For Ragtime my journey starts as soon as the Harlem ensemble runs onto the stage. There I am lively and I enjoy my life to the fullest, dancing and laughing with my friends in the club. That club, I imagine to be the one place where I as an African-American do not have to worry about the struggles and hardships that I face on a daily bases that don’t seem to bother me as much as they should. I tell myself that’s the way it’s always been and people are good at heart, people will change. I genuinely believe that things will get better.
As the show goes on I begin to realize that maybe not everyone is as intrinsically good as I believed them to be. When Coalhouse’s car gets destroyed just because he wanted to drive down a certain road, no one did anything to help Coalhouse, not even one of ‘our people’ would help Coalhouse get the justice he deserves the right way. And I was upset for Coalhouse I sympathized with him. And then when Sarah is killed, I feel such sorrow because of the fact that I would never be able to dance and laugh and have fun with Sarah in the club again.; I lost my friend. I also feel for Coalhouse because I know that he loved Sarah with all of his heart and to lose her would kill him.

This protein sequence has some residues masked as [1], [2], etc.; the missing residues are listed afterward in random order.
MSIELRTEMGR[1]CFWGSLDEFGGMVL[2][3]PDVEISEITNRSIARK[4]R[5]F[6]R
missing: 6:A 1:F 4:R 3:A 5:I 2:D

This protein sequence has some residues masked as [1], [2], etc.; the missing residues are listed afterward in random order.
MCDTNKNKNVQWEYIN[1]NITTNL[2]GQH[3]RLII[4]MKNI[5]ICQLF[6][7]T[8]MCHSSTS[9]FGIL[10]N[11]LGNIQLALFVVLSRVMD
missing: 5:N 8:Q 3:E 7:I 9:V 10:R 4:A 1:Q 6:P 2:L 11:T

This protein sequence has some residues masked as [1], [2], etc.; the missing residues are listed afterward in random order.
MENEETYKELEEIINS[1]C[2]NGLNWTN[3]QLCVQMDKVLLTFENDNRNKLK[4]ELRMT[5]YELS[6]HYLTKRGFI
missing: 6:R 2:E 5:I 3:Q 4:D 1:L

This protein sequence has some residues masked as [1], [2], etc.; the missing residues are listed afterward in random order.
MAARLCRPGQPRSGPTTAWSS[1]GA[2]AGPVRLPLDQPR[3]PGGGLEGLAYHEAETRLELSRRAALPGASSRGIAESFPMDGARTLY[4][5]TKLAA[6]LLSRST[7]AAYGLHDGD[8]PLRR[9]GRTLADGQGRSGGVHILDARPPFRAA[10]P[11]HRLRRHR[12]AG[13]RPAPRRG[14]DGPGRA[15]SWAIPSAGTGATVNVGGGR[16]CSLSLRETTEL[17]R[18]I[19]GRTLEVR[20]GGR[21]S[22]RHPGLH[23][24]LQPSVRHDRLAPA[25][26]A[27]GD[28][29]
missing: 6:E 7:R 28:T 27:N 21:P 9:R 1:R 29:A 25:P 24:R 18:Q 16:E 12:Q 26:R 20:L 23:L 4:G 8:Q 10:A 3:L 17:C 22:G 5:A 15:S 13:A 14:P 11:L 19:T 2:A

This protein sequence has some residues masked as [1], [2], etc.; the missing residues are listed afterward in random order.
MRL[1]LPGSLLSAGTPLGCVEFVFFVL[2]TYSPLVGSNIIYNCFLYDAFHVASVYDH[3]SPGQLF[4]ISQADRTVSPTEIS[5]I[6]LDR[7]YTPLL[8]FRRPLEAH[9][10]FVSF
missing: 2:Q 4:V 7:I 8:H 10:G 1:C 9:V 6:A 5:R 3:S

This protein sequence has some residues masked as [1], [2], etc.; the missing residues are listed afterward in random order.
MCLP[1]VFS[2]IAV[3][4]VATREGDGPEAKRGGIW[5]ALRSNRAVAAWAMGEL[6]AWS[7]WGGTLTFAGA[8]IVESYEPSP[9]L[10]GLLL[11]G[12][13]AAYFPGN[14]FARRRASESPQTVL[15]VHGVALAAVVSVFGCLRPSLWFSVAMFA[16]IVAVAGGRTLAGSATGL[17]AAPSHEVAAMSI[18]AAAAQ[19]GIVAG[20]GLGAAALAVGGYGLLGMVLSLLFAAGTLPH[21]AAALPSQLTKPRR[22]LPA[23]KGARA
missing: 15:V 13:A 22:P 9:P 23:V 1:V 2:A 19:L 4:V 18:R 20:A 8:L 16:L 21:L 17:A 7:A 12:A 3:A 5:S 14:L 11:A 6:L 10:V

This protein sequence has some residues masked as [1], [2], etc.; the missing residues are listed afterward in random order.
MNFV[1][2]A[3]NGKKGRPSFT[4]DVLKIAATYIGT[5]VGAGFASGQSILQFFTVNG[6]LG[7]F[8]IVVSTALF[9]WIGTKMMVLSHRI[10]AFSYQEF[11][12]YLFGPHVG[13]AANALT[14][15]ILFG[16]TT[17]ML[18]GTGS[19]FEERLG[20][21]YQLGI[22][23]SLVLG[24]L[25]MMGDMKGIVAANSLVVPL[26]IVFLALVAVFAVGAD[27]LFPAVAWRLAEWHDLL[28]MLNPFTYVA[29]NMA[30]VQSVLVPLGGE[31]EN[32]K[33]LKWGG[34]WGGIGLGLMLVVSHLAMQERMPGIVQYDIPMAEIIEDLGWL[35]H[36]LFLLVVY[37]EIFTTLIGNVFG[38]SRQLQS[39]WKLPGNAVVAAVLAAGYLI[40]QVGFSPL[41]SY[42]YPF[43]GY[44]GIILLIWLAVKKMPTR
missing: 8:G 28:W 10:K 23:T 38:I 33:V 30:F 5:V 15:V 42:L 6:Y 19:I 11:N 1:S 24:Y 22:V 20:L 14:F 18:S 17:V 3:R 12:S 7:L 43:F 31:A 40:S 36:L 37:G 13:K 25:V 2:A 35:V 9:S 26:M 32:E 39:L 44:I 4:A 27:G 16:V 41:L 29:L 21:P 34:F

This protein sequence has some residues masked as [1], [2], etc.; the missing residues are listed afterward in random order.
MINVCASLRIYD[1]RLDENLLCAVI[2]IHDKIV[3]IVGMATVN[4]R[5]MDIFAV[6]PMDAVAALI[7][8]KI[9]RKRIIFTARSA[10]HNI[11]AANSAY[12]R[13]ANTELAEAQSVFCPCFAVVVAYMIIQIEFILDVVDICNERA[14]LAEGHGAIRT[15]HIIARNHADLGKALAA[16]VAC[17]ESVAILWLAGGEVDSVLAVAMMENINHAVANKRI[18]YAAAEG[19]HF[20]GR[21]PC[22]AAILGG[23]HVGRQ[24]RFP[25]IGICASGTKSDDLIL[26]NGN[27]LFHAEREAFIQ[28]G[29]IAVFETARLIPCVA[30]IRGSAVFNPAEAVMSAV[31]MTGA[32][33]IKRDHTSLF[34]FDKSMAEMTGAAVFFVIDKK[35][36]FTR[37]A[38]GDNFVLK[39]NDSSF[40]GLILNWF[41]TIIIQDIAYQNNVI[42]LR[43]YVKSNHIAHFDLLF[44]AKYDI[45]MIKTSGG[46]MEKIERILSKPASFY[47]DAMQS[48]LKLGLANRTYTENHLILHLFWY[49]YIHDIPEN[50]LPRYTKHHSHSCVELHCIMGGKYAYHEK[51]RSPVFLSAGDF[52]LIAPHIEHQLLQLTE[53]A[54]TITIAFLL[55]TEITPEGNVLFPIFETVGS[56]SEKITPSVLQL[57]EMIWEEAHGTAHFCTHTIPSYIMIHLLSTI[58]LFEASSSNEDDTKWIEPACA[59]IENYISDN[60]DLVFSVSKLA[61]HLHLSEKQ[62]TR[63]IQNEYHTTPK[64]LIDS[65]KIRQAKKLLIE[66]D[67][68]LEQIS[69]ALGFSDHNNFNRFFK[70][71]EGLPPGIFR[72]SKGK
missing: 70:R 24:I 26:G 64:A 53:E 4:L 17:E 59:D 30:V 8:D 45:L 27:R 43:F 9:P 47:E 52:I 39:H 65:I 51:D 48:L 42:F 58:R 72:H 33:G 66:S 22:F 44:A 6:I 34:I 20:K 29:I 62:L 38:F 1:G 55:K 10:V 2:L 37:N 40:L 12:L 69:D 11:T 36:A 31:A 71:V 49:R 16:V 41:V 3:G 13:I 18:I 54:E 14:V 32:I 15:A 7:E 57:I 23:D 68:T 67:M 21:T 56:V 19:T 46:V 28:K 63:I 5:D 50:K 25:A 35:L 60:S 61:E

And then Coalhouse starts all this unneccessary violence and setting cities on fire. And I am angry, I get more annd more bitter because I believe that none of this wouldn’t have happen if those fireman, or even the clerks did what they were supposed to do and helped all people. And then when Coalhouse dies I am left wishing that I still believed that all people could be good.
Between that I am a Haitian immigrant, a young girl of 15 years, who is traveling alone with her big sister. Or mother had sent us alone on the boat because she couldn’t afford to leave behind our father who is very sick. When we get to America, I am awed by how large everything seems to be and at the same time terrified because of that very reason.